Real GDP growth anticipated to ease then pick up by 2025
The latest projections from the Organisation for Economic Co-operation and Development (OECD) indicated an easing of real GDP growth in New Zealand to 1.3% in 2024, followed by a modest uptick to 1.9% in 2025.
The landscape is shaped by a confluence of factors, with higher interest rates casting a shadow on consumption and housing investment, while the slowdown in global growth puts constraints on inbound tourism and exerts downward pressure on commodity export prices.
Despite these headwinds, a notable stabilising force emerged in the form of strong net inward migration, particularly among individuals of working age. The influx, reaching more than 118,000 individuals (2.3% of the population), provides a crucial support pillar for consumption.
OECD noted, however, that the surge is likely a temporary release of pent-up migration demand post the easing of COVID-19 border controls, but also reflects a more permanent liberalisation of work visa schemes in late last year.
However, recent data revealed a concerning trend as employment growth has turned negative, leading to a rise in the unemployment rate.
OECD on monetary and fiscal policy
The OECD report emphasised the need to uphold a tight monetary policy throughout next year to curb inflation, particularly considering the sticky core inflation, gradual fiscal consolidation, and migration-driven population growth that will likely reignite pressures in the housing market.
The OCR is forecasted to hold steady at 5.5% until the end of 2024, followed by a gradual reduction to 4.25% by the close of 2025, as inflation approaches the midpoint of the Reserve Bank’s target range of 1-3%.
On the fiscal front, a mildly contractionary stance is expected as the economic slack widens, with a projected headline deficit hovering around 3% of GDP between 2023 and 2025.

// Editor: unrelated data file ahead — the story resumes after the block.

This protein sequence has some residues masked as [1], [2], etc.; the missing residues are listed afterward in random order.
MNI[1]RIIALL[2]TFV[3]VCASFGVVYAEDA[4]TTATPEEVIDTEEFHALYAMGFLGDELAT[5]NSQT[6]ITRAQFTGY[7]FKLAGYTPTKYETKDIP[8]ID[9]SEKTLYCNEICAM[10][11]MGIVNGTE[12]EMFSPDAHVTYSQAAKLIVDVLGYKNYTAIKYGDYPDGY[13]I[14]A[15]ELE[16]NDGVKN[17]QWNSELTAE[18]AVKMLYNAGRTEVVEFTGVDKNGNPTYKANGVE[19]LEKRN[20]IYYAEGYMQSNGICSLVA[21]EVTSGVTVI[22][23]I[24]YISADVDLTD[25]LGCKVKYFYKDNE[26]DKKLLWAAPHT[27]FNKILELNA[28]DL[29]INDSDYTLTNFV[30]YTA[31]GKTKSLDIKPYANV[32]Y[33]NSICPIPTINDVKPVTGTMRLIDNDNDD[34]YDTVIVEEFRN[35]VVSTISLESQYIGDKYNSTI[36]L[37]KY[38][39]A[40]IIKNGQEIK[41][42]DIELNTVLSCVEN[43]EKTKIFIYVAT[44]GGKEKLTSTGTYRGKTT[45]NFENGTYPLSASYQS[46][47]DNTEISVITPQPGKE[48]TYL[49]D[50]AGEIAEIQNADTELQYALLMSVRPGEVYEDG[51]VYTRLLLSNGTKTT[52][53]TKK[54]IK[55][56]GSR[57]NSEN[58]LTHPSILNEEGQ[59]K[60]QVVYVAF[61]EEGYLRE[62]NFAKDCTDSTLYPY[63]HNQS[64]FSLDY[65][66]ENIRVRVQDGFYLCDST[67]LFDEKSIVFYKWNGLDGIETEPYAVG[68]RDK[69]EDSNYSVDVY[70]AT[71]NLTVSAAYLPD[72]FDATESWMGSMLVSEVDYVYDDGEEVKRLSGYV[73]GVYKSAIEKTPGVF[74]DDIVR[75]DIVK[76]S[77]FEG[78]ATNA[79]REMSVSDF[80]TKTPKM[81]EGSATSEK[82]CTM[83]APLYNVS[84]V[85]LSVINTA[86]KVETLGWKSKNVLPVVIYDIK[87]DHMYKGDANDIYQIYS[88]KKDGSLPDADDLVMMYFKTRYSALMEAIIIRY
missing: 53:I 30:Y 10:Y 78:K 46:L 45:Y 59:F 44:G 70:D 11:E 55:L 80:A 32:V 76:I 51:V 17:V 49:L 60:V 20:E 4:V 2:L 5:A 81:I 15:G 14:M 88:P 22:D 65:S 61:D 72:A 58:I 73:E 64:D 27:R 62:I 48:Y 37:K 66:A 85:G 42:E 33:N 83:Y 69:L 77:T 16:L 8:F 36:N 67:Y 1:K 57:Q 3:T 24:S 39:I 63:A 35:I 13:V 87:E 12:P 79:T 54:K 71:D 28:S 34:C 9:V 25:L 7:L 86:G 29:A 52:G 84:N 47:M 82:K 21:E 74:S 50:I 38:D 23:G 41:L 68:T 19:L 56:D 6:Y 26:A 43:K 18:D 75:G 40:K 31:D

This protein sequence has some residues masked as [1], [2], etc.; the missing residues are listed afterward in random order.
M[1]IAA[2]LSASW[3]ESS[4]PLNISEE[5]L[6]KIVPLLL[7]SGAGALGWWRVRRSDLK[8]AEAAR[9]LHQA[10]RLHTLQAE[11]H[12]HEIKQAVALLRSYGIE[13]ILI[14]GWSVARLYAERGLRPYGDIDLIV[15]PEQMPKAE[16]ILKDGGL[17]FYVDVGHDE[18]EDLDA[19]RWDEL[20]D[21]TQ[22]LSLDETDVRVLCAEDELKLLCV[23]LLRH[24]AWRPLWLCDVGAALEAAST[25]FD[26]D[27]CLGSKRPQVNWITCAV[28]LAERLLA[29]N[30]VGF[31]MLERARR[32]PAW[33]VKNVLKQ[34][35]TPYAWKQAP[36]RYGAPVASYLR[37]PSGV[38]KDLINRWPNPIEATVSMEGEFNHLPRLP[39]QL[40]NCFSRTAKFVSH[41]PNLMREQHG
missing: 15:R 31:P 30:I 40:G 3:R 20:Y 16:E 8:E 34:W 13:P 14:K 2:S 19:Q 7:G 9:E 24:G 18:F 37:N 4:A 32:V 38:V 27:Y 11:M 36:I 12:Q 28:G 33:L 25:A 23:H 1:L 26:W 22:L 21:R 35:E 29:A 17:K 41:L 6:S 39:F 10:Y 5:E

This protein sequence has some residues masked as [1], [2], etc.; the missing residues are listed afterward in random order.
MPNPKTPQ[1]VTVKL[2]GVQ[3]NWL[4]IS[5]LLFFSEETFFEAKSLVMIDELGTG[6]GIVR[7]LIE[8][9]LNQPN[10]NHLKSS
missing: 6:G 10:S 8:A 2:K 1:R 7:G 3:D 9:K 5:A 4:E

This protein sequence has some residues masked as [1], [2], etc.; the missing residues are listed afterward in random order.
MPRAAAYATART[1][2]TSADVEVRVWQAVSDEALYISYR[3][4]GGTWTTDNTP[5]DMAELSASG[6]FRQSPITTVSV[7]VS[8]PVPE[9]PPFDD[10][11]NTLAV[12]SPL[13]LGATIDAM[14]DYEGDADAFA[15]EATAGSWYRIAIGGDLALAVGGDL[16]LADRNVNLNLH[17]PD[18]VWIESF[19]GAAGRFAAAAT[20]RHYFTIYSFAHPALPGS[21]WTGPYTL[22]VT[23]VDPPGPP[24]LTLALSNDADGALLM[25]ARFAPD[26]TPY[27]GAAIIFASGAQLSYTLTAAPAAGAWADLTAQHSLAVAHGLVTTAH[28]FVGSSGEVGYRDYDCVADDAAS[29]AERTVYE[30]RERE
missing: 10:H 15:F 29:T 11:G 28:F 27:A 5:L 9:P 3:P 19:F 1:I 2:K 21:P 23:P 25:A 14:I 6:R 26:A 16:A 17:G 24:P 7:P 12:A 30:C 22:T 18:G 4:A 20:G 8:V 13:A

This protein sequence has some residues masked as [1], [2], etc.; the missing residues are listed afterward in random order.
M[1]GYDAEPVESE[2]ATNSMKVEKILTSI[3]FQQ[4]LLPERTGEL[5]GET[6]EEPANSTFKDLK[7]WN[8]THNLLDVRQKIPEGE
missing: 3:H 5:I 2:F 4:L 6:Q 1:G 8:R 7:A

Modest growth anticipated in 2025
Amid these dynamics, economic growth is expected to hover at 1.3% in 2024, gaining traction to reach 1.9% in 2025.
A housing shortage and rising prices are expected to drive increased housing construction, while higher growth in China and key trading partners will boost exports. Projected inflation is expected to ease gradually, reflecting the resolution of supply chain tensions, reduced demand, higher unemployment, and more modest nominal wage increases.
Risks to this projection are balanced, including El Niño conditions posing a drought threat, while stronger tourism could spur a robust export-led recovery.
More coordinated approach required
Despite some improvement, New Zealand's current account deficit is still high at 7.5% as of June, signalling excess demand.
OECD pointed out that overreliance on monetary policy has led to higher interest rates and a stronger exchange rate, slowing exports and economic rebalancing. Worsening the imbalance is the fiscal deficit, facing challenges like storm costs and delays in surplus targets. Previous delays in achieving a budget surplus two times, despite anticipated health and pension expenses by 2040, contributed to the issue. Also, dependence on migrants for jobs hampered benefits from labour market easing.
To address economic imbalances and foster sustainable growth, OECD proposed comprehensive reforms, including measures to enhance competition, bolster labour and skills, and improve housing supply.
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